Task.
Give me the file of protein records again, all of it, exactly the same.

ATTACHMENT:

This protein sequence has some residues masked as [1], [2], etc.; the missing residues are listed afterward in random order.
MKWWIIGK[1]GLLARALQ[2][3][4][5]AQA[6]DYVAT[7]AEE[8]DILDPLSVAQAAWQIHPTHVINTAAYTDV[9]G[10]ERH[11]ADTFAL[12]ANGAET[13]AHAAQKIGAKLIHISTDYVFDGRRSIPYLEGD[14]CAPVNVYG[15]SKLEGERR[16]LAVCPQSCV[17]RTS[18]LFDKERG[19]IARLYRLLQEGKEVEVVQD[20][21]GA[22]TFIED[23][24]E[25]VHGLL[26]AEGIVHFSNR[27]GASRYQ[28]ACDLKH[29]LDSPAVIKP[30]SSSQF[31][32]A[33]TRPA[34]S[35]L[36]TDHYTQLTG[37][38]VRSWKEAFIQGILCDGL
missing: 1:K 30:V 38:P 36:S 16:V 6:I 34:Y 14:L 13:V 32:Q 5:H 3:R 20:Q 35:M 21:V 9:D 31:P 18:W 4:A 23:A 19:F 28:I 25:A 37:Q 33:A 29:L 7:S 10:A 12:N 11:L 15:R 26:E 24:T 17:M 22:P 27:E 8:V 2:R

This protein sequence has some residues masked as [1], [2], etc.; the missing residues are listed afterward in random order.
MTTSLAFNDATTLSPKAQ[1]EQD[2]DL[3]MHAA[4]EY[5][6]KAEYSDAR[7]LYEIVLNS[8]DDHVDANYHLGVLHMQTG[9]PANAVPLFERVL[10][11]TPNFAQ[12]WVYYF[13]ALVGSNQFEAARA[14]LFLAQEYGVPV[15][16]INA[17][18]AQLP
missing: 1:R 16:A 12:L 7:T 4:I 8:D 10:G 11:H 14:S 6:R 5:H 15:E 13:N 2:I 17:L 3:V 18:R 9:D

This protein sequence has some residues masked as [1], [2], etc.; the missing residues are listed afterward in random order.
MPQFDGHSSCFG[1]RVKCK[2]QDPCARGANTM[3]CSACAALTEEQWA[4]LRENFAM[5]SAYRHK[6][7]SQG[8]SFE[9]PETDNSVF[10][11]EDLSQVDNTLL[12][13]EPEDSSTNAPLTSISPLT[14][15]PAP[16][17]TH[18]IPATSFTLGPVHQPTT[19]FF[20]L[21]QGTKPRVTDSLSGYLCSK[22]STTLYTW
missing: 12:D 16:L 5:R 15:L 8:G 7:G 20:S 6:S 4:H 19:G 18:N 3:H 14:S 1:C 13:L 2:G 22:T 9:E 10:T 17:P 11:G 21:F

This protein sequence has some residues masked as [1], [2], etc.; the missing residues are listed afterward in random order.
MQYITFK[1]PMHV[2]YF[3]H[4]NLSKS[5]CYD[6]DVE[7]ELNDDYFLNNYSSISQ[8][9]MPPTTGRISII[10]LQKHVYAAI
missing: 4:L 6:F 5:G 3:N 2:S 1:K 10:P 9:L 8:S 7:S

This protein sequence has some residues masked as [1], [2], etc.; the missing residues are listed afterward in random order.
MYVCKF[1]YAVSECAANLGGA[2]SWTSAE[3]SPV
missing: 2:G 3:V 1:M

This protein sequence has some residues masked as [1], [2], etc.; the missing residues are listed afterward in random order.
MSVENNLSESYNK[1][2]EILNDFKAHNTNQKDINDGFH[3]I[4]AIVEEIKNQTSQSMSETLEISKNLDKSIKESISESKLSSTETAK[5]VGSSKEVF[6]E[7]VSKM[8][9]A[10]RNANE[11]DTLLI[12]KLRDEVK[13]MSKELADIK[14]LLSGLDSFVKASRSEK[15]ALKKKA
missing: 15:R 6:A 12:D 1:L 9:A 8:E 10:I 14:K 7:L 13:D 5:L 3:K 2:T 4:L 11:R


This protein sequence has some residues masked as [1], [2], etc.; the missing residues are listed afterward in random order.
MKWWIIGK[1]GLLARALQ[2][3][4][5]AQA[6]DYVAT[7]AEE[8]DILDPLSVAQAAWQIHPTHVINTAAYTDV[9]G[10]ERH[11]ADTFAL[12]ANGAET[13]AHAAQKIGAKLIHISTDYVFDGRRSIPYLEGD[14]CAPVNVYG[15]SKLEGERR[16]LAVCPQSCV[17]RTS[18]LFDKERG[19]IARLYRLLQEGKEVEVVQD[20][21]GA[22]TFIED[23][24]E[25]VHGLL[26]AEGIVHFSNR[27]GASRYQ[28]ACDLKH[29]LDSPAVIKP[30]SSSQF[31][32]A[33]TRPA[34]S[35]L[36]TDHYTQLTG[37][38]VRSWKEAFIQGILCDGL
missing: 1:K 30:V 38:P 36:S 16:V 6:I 34:Y 14:L 13:V 32:Q 5:H 3:R 20:Q 35:M 21:V 9:D 31:P 18:W 4:A 23:A 19:F 28:I 25:A 37:Q 33:A 29:L 7:S 10:A 12:N 11:L 15:R 26:E 24:T 17:M 22:P 27:E 8:V 2:R

This protein sequence has some residues masked as [1], [2], etc.; the missing residues are listed afterward in random order.
MTTSLAFNDATTLSPKAQ[1]EQD[2]DL[3]MHAA[4]EY[5][6]KAEYSDAR[7]LYEIVLNS[8]DDHVDANYHLGVLHMQTG[9]PANAVPLFERVL[10][11]TPNFAQ[12]WVYYF[13]ALVGSNQFEAARA[14]LFLAQEYGVPV[15][16]INA[17][18]AQLP
missing: 1:R 16:A 12:L 7:T 4:I 8:D 10:G 11:H 14:S 6:R 5:H 15:E 13:N 2:I 17:L 3:V 18:R 9:D

This protein sequence has some residues masked as [1], [2], etc.; the missing residues are listed afterward in random order.
MPQFDGHSSCFG[1]RVKCK[2]QDPCARGANTM[3]CSACAALTEEQWA[4]LRENFAM[5]SAYRHK[6][7]SQG[8]SFE[9]PETDNSVF[10][11]EDLSQVDNTLL[12][13]EPEDSSTNAPLTSISPLT[14][15]PAP[16][17]TH[18]IPATSFTLGPVHQPTT[19]FF[20]L[21]QGTKPRVTDSLSGYLCSK[22]STTLYTW
missing: 12:D 16:L 5:R 15:L 8:G 7:G 20:S 6:S 4:H 19:G 18:N 3:H 14:S 1:C 13:L 2:G 22:T 9:E 10:T 17:P 11:G 21:F

This protein sequence has some residues masked as [1], [2], etc.; the missing residues are listed afterward in random order.
MQYITFK[1]PMHV[2]YF[3]H[4]NLSKS[5]CYD[6]DVE[7]ELNDDYFLNNYSSISQ[8][9]MPPTTGRISII[10]LQKHVYAAI
missing: 4:L 6:F 5:G 3:N 2:S 1:K 10:P 9:L 8:S 7:S

This protein sequence has some residues masked as [1], [2], etc.; the missing residues are listed afterward in random order.
MYVCKF[1]YAVSECAANLGGA[2]SWTSAE[3]SPV
missing: 2:G 3:V 1:M

This protein sequence has some residues masked as [1], [2], etc.; the missing residues are listed afterward in random order.
MSVENNLSESYNK[1][2]EILNDFKAHNTNQKDINDGFH[3]I[4]AIVEEIKNQTSQSMSETLEISKNLDKSIKESISESKLSSTETAK[5]VGSSKEVF[6]E[7]VSKM[8][9]A[10]RNANE[11]DTLLI[12]KLRDEVK[13]MSKELADIK[14]LLSGLDSFVKASRSEK[15]ALKKKA
missing: 15:R 6:A 12:D 1:L 9:A 8:E 10:I 14:K 7:L 13:D 5:L 3:K 2:T 4:L 11:R